Q. I am preparing my old 486 computer for donation to a charity. How do I make sure that all of my data is gone, without erasing the files needed for the operating system (I don't have the original operating system diskettes)?
A. If you did have the original O/S diskettes, then an FDISK and FORMAT would do it, followed by an install of the operating system. Failing that, you might go to www.pgpi.org and get Pretty Good Privacy. There is a utility there that can erase and write over the space that was occupied by your files. A second step might be to "defrag" the drive, since this will move files into space that was vacated. It will not, however, overwrite space at the "end" of the drive.
Q. I've lost my Windows password for Windows 98. How do I recover it?
A. While the password encryption for plain Windows is not extremely hard to break, it isn't worth it. It is simpler to just erase all of the password files and start over. Boot your machine to the DOS command prompt, go to the C:\WINDOWS directory and then delete all of the .PWL (password list) files via C:\WINDOWS\DEL *.pwl. Then restart you machine. Windows will ask you for a login name and password. If you enter a name and then click the OK button with an empty password field (do not click the "X" box or cancel), it will no longer ask you for a login name and password. Note, however, that deleting the PWL files will also delete the passwords associated with dial-up networking, meaning that you will have to provide the password for your Internet account next time you connect.
Q. When I am filling in a form using my Internet browser, it seems to take forever to get to the next field. It wasn't always like this. Any suggestions?
A. First, make sure that you don't press the "Enter" key when you finish the field, as that causes the form to be sent to the host, which then probably decides that you haven't filled the whole form and reloads it to your machine. Instead, either press the "Tab" key or click into the next field. In Internet Explorer, look at "Auto-Complete," where the browser looks at previous responses and attempts to anticipate what you might want to type next. It can be a "sluggish" feature. After that, usual suspects for sluggish processing are having a full temporary directory or cache. Clean out the contents of C:\TEMP, C:\TMP, C:\WINDOWS\TEMP. Go to Internet options (or equivalent for your browser) and clear out the cache.
Q. What problems might one have if you delete the contents of "Temporary Internet Files"?
A. These are copies of files (Web pages, usually) that you have recently accessed. If you press the "Back" button in your browser, it will usually reload the page quickly because it has a copy in Temporary Internet Files, rather than have to go to the network. One problem here is that the page content may have changed on the server since you last saw it, in which case you will be looking at obsolete data. If you have many files in the Temporary Internet Files folder (or "cache"), it may take a significant amount of time for the browser to search for it before it decides that it isn't there. Note that if the files are graphic images (and they often are when did you last see a text-only web page?) then they consume a lot of your hard disk space. Even a small graphic file (such as a button on a form) will take 2KB to 4KB of real disk space - and if you get to a really cluttered web page with a lot of active content (say 50 items), you may consume 100 to 200KB of space. Multiply this by the number of pages you have browsed and you can see how the disk space can disappear.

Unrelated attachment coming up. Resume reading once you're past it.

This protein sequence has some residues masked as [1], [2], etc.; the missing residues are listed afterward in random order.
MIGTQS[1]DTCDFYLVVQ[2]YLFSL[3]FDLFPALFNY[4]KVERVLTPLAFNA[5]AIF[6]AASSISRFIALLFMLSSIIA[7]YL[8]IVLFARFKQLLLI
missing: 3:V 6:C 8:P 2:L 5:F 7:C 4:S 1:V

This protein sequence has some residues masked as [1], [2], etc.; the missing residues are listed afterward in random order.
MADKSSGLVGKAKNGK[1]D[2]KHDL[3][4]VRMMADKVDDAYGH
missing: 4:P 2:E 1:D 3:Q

Q. What about cleaning out cookies?
A. There are a number of freeware/shareware cookie removing utilities available which know where Internet Explorer and/or Netscape Navigator keep the cookies. They report who put the cookie there, when it is due to expire, and when it should expire. Take a look at http://www.newapps.com/ appstopics/Win_95_Cookie-Cache_Managers.html
Q. I don't get much audio volume out of my DVD drive. I've got the volume cranked up on the various mixer controls.
A. A common problem with DVDs is that they have a larger dynamic range so that soft sounds are "softer" and have less noise. The sound it is putting out is probably "cleaner" but isn't driving the speakers as hard. You probably need to take the audio feed and send it into an audio amplifier.
Q. Is there any reason to look into Linux?
A. It depends upon what you do with your PC. If you are just using it for classic applications such as word processing, spreadsheets, Internet browsing, and the like, probably not. However, if you would like to get "under the hood," it is a wonderful platform as it easily has the largest available "toolkit" available. So if you use your PC as a hobby as well, look into it.
Q. Should I turn off my machine when I'm not using it?
A. Five people will give you five different answers. I recommend turning it on and leaving it on for the day, and then turning it off when you are done for the day. The amount of power consumption is relatively minor; it's equivalent to a couple of light bulbs. The thermal stresses placed on the circuitry by going from cold to hot frequently could cause problems. Conversely, some mechanical components, such as the bearings in the power supply fan, the CPU fan, and the hard drives may fail from accumulated hours. It's your choice.
|Bruce Preston is president of West Mountain Systems, a consultancy in Ridgefield, CT, specializing in database applications. A DACS director and moderator of the Random Access segment at the monthly general meetings, Bruce also leads the Access SIG. Members may send tech queries to Bruce at firstname.lastname@example.org. Responses will be published in the next issue of dacs.doc.|